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Damaged homes on the shoreline

Extensive shoreline erosion near homes at Mokulēiʻa on Oʻahu’s north shore. Credit: Brad Romine.

By including models of dynamical physical processes such as erosion and wave run-up, a team of researchers from the University of Hawaiʻi at Mānoa and the state Department of Land and Natural Resources determined that Hawaiʻi land areas vulnerable to future sea-level rise may be double what was previously estimated.

The study was published September 27 in the Nature journal, Scientific Reports.

“It’s important that we identify land areas vulnerable to sea level-related hazards because, if left unmanaged, flooding, wave inundation and erosion will continue to encroach upon coastal lands that are typically heavily developed,” said Chip Fletcher, study co-author and associate dean and earth sciences professor at the UH Mānoa School of Ocean and Earth Science and Technology (SOEST). “Preparing for these effects will be very costly and take a long time to implement. With these results, stakeholders of all types are now able to establish empirically based adaptation policies.”

Previously, a widely used approach for assessing impacts of sea level rise was the “bathtub” model, in which a static sea-level surface is projected onto a terrain model.

“The bathtub method provides a good first look at low-lying flood-prone areas, but underestimates the full extent of potential damage due to sea level rise, particularly on Hawaiʻi‘s high-energy coasts,” said lead researcher Tiffany Anderson, a faculty member in the Department of Earth Sciences at SOEST.

As sea level rises, several processes are at work. Coastal erosion results in permanent land loss, but is also essential for preserving beaches; annual wave flooding rapidly escalates past a critical point; and groundwater inundation and storm-drain backflow create new wetlands and cause urban flooding. These render coastal protection insufficient as an adaptation strategy.

Developing a more realistic prediction

Beach with tarps

Shoreline erosion near homes. Credit: Sam Lemmo.

“Our more comprehensive assessment reveals important realities that can be overlooked with other methods,” said Fletcher. “Critically, the ‘bathtub’ approach alone ignores 35–54 percent of the total land area exposed to one or more of these hazards, depending on location and sea level rise scenario.”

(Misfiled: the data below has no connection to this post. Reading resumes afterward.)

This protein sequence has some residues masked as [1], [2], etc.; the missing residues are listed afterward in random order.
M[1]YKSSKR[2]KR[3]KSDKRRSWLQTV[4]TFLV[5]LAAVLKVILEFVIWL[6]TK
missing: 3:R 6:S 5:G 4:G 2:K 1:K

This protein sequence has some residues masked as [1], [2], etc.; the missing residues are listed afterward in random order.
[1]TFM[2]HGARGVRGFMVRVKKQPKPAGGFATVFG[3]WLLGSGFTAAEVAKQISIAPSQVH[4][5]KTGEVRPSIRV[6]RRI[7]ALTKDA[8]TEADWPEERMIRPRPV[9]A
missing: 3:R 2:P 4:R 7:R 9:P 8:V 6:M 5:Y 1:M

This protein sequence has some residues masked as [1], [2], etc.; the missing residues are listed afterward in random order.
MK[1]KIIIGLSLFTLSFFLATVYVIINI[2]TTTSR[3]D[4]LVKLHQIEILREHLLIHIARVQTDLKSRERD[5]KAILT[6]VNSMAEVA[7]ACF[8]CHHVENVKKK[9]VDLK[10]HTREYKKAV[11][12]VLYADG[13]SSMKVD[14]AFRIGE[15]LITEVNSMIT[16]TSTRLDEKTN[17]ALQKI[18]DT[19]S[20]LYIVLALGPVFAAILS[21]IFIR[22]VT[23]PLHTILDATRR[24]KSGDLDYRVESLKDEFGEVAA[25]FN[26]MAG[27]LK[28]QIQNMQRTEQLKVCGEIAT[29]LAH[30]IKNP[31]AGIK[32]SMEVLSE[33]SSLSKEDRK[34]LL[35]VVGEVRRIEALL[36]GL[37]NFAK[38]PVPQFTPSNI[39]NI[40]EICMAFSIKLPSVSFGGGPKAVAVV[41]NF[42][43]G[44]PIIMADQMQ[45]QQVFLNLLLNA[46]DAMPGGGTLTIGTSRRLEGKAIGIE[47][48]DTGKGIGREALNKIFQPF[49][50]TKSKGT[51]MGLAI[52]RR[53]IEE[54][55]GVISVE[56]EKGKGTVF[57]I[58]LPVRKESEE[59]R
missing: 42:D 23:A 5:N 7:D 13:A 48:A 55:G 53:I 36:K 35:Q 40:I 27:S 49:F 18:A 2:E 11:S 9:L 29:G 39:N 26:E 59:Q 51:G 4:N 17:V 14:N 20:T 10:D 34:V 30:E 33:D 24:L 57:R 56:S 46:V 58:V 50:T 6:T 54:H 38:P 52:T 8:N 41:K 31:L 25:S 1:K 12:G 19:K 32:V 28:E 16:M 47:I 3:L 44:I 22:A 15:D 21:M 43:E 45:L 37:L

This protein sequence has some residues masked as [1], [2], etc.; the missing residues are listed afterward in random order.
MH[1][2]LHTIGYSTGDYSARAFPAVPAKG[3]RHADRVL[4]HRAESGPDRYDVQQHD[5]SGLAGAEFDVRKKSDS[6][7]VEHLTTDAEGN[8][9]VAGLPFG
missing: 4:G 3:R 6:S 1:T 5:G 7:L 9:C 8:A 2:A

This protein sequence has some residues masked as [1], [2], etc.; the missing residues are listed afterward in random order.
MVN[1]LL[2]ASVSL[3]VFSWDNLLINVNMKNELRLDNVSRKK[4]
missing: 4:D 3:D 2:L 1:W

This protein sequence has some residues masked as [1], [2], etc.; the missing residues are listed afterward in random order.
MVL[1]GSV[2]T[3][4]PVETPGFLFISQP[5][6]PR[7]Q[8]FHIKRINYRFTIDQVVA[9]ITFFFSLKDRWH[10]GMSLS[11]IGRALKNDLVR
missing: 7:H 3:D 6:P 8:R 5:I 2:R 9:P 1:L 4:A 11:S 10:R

The team also found that typical elevations of Hawaiʻi‘s low-lying coastal plains create thresholds of flood levels, above which rapid increases in flooding occur. As sea level rises, coastal lands are exposed to higher flood depths and water velocities.

The prevalence of low-lying coastal plains leads to a rapid increase in land exposure to hazards when sea level exceeds a critical elevation of about 1 to 2 feet, depending on location.

The team had identified this phenomenon in previous research and named it a “critical point.”

“Additionally, a large portion of lands at risk of flooding is not in direct proximity to the shoreline,” said Anderson. “Instead, they are low-lying areas where sea-level rise causes the groundwater table to rise up to the surface. These areas can be located one to two miles inland from the coastline.”

Preparing for the future

The modeling presented in this study was conducted to support the creation of the Hawaiʻi Sea Level Rise Vulnerability and Adaptation Report, which is the basis for further government planning initiatives.

Anderson and team are currently incorporating rainfall into the computer model to determine how sea level-related flooding might be exacerbated during rainfall events that occur during high tides. Hawaiʻi Sea Grant, also located within SOEST, and Tetra Tech Inc. are helping to guide state and county agencies in considering this new data in future planning.

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